stirabout


Also found in: Wikipedia.
Related to stirabout: Rosicrucian

stirabout

(ˈstɜːrəˌbaʊt)
n
1. (Cookery) a kind of porridge originally made in Ireland
2. a bustling person
Collins English Dictionary – Complete and Unabridged, 12th Edition 2014 © HarperCollins Publishers 1991, 1994, 1998, 2000, 2003, 2006, 2007, 2009, 2011, 2014
References in periodicals archive ?
Only demeaning "relief": a straw mattress on a plank bed; a diet of stirabout, potatoes, and milk; barred windows and padlocked gates.
cornmeal, peasemeal, etc.), or a porridge made from oats (also called oatmeal cereal or stirabout).
Stuck to his task well and, although the third Stirabout flopped in Clonmel on Thursday, should build on that comeback run.
Rose mentions one such woman who 'told her mistress, that she was not used to tea, and would not choose to be used to it, for it was a thing she could not have at home; and that stirabout, or bread and milk, was a better breakfast for her.
(23) It may have been possible in Dublin to separate religious and philanthropic activities; in Connemara, however, both mission and relief were administered by ICM personnel and distributed mainly through the schools, as was observed by a visitor to Fakeragh school: "On entering, we were much amused by the immense pot of Indianmeal stirabout [porridge] which was cooling near the door." (24)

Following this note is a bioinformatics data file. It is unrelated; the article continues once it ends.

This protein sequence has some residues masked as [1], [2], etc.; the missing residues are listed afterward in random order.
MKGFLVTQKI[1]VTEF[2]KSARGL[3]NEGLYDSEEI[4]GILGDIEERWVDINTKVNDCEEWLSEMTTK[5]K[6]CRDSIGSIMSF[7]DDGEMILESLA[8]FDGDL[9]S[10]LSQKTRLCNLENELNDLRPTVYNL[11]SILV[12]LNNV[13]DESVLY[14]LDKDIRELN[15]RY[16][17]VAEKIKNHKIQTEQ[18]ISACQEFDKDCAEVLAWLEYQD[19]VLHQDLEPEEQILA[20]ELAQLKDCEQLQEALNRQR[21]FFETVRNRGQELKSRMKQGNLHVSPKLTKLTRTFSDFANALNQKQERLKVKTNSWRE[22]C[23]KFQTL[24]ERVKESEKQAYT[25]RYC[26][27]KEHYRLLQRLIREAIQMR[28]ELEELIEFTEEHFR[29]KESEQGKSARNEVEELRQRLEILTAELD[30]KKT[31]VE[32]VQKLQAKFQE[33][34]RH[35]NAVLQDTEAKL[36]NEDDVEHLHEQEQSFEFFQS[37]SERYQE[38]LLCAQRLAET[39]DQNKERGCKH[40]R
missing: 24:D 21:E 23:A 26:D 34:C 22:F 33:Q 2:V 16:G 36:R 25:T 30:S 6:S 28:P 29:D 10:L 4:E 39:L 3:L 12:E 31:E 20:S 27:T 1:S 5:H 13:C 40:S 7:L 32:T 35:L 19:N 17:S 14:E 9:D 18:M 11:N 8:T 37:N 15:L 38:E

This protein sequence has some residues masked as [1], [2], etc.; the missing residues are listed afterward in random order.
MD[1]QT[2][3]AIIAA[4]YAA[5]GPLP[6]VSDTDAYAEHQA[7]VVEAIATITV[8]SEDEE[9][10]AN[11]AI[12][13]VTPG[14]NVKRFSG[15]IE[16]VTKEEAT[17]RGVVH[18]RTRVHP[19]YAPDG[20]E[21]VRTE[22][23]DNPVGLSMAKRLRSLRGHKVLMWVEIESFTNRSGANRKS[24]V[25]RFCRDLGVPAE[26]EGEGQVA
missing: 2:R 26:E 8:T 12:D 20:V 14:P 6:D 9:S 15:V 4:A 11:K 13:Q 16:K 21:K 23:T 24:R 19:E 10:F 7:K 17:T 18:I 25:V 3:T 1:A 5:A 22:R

One mother admitted that she did not know "what the Jumpers teach, but that religion can't be too bad that pities the famishing; so my children go to the Jumpers' school and get the stirabout." (32) The agents in Spiddal were "well received, but the people in the absence of a regularly endowed ministry, decline to allow them to read the Bible in their cottages." (33) Mrs.
The formidable adversaries were sixteen-year-old girls, who jeered at workhouse officials, and hurled heavy glass soda water bottles, platters, stones, and stirabout gruel at them, finally jumping the master.
There are many omissions of fairly common Irish-English usages: "delph" (crockery or false teeth), "stirabout" (porridge), "form" (a two-shilling piece), "slavey" (servant) and "dinge" (dent).